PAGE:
The macrobeads may be used as a vehicle to deliver the biological agent to the body where the agent will perform its known function. More than one type of biological agent may be encapsulated in one bead. For example, a macrobead can contain multiple enzymes, such as hemoglobin and glucose oxidase. Such a bead can be administered to remove bilirubin. These beads can be used either for oral administration of digestive enzymes (lactase complex) or for selective removal of undesirable amino acids from the body. Encapsulation of the enzymes will also prevent the degradation of the enzyme in the tureen. Furthermore, recombinant gene products can be safely delivered using encapsulation as the medium. K. aerogenes gene, for example, can be macroencapsulated in macrobeads for urea and ammonia removal. Where the biological agent is immunogenic to the host, the macrobead allows the administration of the biological agent without the use of immunosuppressant or with decreased amounts of immunosuppressant.
The secretory macrobeads may be used to treat conditions caused by an impaired functioning of the secretory cells of the subject, e.g. insulin dependant diabetes, growth factor deficiency disorder, and hormonal disorders, by transplanting the secretory cell macrobeads into the subject. The macrobeads may be inserted into the appropriate location for that particular treatment. For example, macrobeads containing hepatocytes can be implanted into the abdominal cavity to treat diseases related to liver non-function. A preferred application in transplanting 5-10 pancreatic islet macrobeads, each containing 50,000-700,000 pancreatic islets, into a patient to treat insulin-dependant diabetes. The macrobeads can be inserted into the peritoneal cavity.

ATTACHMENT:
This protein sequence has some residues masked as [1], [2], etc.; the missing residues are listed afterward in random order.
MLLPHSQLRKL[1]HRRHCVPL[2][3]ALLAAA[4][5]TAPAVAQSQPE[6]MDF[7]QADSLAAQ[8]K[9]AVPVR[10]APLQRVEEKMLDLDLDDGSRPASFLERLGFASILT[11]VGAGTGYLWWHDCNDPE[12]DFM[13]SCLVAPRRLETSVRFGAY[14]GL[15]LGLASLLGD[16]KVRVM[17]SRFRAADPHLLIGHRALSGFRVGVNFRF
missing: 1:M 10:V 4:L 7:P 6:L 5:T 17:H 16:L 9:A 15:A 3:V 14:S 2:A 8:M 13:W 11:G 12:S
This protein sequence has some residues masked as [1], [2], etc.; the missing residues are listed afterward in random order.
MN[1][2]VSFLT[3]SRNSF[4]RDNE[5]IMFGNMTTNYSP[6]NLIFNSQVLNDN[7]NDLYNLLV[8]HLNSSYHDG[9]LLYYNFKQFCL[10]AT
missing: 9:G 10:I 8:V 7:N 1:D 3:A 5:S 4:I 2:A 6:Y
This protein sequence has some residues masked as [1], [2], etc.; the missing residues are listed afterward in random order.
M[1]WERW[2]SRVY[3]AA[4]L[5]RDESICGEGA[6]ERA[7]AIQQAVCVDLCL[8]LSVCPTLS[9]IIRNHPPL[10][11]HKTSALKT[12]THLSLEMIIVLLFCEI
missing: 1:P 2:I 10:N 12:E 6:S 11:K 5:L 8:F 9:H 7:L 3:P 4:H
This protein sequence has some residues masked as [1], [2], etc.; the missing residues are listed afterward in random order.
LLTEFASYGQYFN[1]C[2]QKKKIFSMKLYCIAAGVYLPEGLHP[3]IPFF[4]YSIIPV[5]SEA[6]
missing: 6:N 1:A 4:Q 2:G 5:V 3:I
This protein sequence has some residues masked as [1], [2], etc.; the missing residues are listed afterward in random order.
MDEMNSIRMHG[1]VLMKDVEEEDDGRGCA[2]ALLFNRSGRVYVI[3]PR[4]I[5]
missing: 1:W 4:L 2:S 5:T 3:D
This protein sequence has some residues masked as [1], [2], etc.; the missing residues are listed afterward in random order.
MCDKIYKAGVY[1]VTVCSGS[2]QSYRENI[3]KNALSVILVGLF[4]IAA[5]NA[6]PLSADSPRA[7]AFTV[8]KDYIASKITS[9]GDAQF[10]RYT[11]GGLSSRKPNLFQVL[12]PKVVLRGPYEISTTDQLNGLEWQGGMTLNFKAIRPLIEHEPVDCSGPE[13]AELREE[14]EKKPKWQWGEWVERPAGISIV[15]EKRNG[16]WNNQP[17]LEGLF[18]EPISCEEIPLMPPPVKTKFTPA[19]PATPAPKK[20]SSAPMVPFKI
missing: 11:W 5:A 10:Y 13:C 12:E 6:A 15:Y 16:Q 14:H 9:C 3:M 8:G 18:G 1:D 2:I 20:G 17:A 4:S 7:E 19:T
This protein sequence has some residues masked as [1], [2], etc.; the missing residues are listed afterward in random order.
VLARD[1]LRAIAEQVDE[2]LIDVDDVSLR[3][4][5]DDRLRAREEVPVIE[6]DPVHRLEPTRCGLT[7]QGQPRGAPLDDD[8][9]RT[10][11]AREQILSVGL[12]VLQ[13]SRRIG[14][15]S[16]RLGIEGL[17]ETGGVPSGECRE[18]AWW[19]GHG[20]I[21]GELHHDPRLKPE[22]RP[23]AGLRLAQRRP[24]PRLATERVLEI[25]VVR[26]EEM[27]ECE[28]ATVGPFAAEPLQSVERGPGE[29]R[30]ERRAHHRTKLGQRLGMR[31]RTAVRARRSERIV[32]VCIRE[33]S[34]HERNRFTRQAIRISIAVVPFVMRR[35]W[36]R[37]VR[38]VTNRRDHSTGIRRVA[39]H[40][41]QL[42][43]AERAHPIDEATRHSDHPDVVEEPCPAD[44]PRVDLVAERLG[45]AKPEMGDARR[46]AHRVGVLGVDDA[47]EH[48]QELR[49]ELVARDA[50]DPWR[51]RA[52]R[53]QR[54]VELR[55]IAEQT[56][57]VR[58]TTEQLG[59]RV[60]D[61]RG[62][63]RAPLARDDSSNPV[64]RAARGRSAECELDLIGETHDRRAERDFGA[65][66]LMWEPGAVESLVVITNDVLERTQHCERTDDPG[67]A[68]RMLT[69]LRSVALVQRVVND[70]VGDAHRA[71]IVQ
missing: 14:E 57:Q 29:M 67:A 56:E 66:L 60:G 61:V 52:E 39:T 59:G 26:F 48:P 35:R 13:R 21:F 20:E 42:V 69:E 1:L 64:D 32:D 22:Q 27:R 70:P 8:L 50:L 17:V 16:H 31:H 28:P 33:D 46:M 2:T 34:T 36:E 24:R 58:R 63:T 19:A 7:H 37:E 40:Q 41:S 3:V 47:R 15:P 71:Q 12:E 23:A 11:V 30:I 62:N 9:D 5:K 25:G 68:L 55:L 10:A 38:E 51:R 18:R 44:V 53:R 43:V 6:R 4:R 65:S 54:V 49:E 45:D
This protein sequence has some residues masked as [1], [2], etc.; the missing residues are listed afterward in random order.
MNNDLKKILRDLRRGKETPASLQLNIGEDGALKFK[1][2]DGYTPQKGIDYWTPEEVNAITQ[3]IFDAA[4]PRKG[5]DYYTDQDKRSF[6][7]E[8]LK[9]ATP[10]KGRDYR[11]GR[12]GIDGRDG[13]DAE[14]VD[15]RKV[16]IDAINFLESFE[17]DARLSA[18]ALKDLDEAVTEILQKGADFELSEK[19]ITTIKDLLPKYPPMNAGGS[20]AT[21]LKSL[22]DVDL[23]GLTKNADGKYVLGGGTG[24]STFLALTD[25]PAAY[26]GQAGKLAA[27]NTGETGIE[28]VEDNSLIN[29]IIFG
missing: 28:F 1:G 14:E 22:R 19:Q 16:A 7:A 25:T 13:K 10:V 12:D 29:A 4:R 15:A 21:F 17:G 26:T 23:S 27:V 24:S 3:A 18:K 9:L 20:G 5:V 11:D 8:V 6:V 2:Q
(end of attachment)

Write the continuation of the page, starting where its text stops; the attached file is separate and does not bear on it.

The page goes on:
The secretory cell macrobeads are transplanted into a patient in an amount sufficient to treat the condition. An mount adequate to accomplish this is defined as a “therapeutically effective mount” or “efficacious amount”. Amounts effective for this use will depend upon the severity of the condition, the general state of the patient, the route of administration, the placement of macrobeads, and whether the secretory cell macrobeads are being administered in combination with other drugs.
The secretory macrobeads can be used for allogeneic and xenogenic transplantation in combination with immunosuppressants or preferably, without immunosuppressants. In a preferred embodiment, patients having chronic or acute insulin dependent diabetes are treated by xenotransplantating animal pancreatic islets, e.g. porcine, bovine, murine, rat, picin, or any other suitable species into the patient without the use of immunosuppressants. The secretory cell macrobeads can also be administered in combination with other therapeutic agents, e.g. the commonly used triple drug therapy (cyclosporine, azathioprine, and hydrocortisone), rapamycin, deoxyspergualin or antibodies, to treat the condition.